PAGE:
Haitian Vodou and Voodoo (Academic Paper)
Adam McGee of Harvard University writes Haitian Vodou and Voodoo: Imagined Religion and Popular Culture. The work discusses Vodou and voodoo's intertwinedness, and how Vodou suffers because of it.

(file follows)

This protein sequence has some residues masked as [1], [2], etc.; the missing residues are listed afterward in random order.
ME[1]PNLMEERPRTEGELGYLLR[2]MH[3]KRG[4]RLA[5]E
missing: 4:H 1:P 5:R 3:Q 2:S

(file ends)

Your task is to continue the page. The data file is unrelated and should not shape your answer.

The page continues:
In the abstract, Adam argues that Vodou is frequently invoked as a cause of Haiti’s continued impoverishment. While scholarly arguments have been advanced for why this is untrue, Vodou is persistently plagued by a poor reputation. This is buttressed, in part, by the frequent appearance in popular culture of the imagined religion of "voodoo." Vodou and voodoo have entwined destinies, and Vodou will continue to suffer from ill repute as long as voodoo remains an outlet for the expression of racist anxieties. The enduring appeal of voodoo is analyzed through its uses in touristic culture, film, television, and literature. Particular attention is given to the genre of horror movies, in which voodoo’s connections with violence against whites and hypersexuality are exploited to produce both terror and arousal.